An employee is judged solely upon his productivity, which is charted on a graph each week. Sagging productivity could bring a rebuke from the boss. Or it could lead to an employee's firing.

The management techniques promoted by the consulting firms are identical to those used by the church, except that all Scientology references have been deleted from the materials. The consultants even employ the most basic instrument used by the church to recruit new members off the street — a 200-question personality test that purports to let people know if they have ruinous personality flaws.

The consultants encourage businessmen and their employees to purchase Scientology courses to remedy personality problems uncovered by the test.

One of the most successful consulting firms licensed by WISE is Sterling Management Systems, which targets dentists and other health care professionals. For the past two years, Inc. magazine has ranked it among America's fastest-growing privately held businesses.

Sterling, based in Glendale, claims to be the "largest health care management consulting group in the U.S."

A company spokesman said the firm charges clients $10,000 for its complete line of Hubbard courses and 30 hours of private consultation. The spokesman said Sterling has helped dentists increase their income an average of $10,000 a month.

He insisted that the company has "no connection" to the church, but added: "If people are interested in Scientology, we will make it available to them."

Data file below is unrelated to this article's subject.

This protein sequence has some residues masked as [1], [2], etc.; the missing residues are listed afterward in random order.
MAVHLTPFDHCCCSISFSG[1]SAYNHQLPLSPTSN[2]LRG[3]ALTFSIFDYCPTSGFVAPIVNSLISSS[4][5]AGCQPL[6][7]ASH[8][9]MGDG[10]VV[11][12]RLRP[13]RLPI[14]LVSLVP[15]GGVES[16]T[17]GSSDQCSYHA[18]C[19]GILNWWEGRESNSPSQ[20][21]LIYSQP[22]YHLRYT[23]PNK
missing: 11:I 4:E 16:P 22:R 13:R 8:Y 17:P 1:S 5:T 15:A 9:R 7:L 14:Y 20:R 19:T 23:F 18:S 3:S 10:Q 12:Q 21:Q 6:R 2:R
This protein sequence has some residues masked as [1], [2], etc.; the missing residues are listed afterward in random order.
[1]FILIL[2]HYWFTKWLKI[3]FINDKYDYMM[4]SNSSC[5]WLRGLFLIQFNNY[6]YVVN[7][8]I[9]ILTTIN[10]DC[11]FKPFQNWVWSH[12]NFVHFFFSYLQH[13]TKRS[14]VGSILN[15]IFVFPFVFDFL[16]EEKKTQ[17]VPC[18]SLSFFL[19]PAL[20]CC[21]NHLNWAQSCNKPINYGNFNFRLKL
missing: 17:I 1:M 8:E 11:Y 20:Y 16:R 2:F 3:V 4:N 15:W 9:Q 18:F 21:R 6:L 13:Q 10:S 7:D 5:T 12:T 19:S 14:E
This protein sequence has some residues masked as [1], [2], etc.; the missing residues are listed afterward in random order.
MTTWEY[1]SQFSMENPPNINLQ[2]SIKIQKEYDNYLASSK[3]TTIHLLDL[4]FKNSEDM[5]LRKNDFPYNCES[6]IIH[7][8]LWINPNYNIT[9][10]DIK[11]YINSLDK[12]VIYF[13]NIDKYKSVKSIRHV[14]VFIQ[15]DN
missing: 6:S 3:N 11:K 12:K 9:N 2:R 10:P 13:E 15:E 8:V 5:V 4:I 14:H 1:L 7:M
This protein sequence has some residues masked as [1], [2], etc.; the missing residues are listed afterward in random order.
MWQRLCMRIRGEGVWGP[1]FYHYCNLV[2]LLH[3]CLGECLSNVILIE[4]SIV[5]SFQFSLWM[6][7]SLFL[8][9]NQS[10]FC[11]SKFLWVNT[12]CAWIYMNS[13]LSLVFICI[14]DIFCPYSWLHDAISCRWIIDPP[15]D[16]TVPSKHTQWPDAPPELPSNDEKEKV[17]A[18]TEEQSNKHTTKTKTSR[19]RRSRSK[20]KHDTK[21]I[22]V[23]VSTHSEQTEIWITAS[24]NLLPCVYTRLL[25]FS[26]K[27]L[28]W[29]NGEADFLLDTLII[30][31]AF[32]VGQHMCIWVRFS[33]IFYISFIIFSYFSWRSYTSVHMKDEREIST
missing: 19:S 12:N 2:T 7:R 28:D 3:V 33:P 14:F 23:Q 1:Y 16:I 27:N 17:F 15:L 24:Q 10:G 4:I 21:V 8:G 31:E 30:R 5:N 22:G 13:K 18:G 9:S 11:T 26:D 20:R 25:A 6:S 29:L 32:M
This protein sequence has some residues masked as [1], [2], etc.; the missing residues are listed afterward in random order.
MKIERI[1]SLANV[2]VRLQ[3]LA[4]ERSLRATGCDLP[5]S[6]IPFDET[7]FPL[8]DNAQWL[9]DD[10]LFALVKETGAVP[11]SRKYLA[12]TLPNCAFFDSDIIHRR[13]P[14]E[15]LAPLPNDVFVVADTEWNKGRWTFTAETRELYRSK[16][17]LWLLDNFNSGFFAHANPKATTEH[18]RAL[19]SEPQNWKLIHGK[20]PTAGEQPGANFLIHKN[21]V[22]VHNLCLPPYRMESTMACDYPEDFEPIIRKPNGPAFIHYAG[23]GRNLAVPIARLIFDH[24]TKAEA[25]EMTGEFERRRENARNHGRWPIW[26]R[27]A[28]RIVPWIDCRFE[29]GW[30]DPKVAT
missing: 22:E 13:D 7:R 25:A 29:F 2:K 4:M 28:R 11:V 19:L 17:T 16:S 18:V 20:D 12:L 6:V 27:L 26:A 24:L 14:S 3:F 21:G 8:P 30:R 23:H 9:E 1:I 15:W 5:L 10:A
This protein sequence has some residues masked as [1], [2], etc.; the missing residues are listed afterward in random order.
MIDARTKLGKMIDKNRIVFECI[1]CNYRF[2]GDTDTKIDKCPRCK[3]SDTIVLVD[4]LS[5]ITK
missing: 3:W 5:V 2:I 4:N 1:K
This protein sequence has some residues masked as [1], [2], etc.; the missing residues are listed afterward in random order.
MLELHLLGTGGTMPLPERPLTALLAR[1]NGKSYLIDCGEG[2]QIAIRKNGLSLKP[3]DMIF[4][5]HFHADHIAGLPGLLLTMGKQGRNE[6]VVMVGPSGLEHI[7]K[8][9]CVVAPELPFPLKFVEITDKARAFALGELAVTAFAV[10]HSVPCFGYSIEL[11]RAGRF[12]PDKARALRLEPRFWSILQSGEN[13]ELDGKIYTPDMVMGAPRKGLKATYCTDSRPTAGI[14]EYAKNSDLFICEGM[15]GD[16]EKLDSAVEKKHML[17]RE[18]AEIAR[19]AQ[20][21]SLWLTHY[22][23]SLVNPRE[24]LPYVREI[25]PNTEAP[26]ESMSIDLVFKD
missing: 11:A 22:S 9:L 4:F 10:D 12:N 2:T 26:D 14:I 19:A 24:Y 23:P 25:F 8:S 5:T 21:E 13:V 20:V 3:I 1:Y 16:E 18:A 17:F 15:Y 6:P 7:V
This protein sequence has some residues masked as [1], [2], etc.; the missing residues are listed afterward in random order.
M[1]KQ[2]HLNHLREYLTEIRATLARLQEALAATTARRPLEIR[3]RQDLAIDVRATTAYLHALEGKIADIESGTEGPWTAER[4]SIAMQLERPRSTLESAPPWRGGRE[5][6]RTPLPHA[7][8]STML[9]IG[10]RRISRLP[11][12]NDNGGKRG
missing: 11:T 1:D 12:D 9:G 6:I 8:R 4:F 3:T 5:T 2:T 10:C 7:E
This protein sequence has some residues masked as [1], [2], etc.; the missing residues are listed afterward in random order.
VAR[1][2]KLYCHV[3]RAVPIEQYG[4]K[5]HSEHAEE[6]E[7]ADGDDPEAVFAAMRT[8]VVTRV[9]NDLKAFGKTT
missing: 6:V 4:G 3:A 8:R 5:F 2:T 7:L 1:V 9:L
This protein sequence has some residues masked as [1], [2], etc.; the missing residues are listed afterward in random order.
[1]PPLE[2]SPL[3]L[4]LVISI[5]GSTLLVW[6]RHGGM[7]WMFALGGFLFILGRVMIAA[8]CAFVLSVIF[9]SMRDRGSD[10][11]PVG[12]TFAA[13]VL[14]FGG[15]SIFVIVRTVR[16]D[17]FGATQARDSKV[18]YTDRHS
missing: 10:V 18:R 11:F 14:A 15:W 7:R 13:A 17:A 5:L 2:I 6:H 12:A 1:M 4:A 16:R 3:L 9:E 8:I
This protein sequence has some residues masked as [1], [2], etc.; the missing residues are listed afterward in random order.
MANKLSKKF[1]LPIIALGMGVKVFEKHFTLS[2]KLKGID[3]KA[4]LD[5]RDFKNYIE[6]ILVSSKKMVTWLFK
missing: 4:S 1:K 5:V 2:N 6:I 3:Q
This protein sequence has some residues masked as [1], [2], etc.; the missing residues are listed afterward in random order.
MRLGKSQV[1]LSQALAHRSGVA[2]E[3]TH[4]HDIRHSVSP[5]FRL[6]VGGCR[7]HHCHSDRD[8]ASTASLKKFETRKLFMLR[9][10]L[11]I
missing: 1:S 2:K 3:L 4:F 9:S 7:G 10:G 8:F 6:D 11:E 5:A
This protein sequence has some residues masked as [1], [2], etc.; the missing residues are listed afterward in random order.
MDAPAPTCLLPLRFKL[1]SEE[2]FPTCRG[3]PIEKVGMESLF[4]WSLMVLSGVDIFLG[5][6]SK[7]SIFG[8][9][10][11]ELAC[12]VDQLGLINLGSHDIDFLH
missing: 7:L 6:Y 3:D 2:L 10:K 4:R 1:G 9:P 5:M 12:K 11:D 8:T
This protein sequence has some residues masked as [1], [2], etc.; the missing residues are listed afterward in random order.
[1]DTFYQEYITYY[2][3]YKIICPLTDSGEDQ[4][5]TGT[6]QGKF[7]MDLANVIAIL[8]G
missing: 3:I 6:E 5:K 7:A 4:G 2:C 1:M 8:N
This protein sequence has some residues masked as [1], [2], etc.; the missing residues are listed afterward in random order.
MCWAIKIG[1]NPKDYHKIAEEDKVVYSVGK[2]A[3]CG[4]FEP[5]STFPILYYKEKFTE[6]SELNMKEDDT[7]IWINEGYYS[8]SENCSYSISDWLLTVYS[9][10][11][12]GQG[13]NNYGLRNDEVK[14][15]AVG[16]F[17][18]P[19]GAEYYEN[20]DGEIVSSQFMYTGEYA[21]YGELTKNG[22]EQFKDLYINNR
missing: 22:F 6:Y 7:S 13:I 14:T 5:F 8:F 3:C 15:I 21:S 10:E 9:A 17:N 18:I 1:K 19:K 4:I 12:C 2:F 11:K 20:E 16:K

Sterling publishes a tabloid called "Today's Professional, the Journal of Successful Practice Management." Mailed free to 300,000 health care professionals nationwide, it is filled with "management" articles by Hubbard that are actually excerpts from Scientology's governing doctrines.

The company also holds nationwide seminars that, according to its promotional literature, have been drawing 2,000 people a month.

Sterling Management was founded in 1983 by Scientologist Gregory K. Hughes, at the time a prosperous dentist in Vacaville, Calif. Hughes holds seminars across the country, offering himself as evidence that Hubbard's methods work.

In promotional publications for Sterling, Hughes has said that his annual income soared from $257,000 in 1979 to more than $1 million in 1985. In one month alone, he has claimed to have seen 350 new patients.

Sterling's paper, Today's Professional, has boasted that "the techniques that produced amazing results when applied to Greg's practice are being applied all over the U.S."

But neither the paper's readers nor those who attend Hughes' seminars are told that his dental office, which employed the high-volume Hubbard techniques that he imparts to others, has been accused by former patients of dental negligence and malpractice.

Hughes currently is under investigation by the California Board of Dental Examiners. The board already has turned over some of its findings to the state attorney general's office, which will determine whether action should be taken against Hughes' dental license.

To date, there are more than 15 lawsuits pending against Hughes and his dental associates, alleging either negligence or malpractice. He has denied the allegations.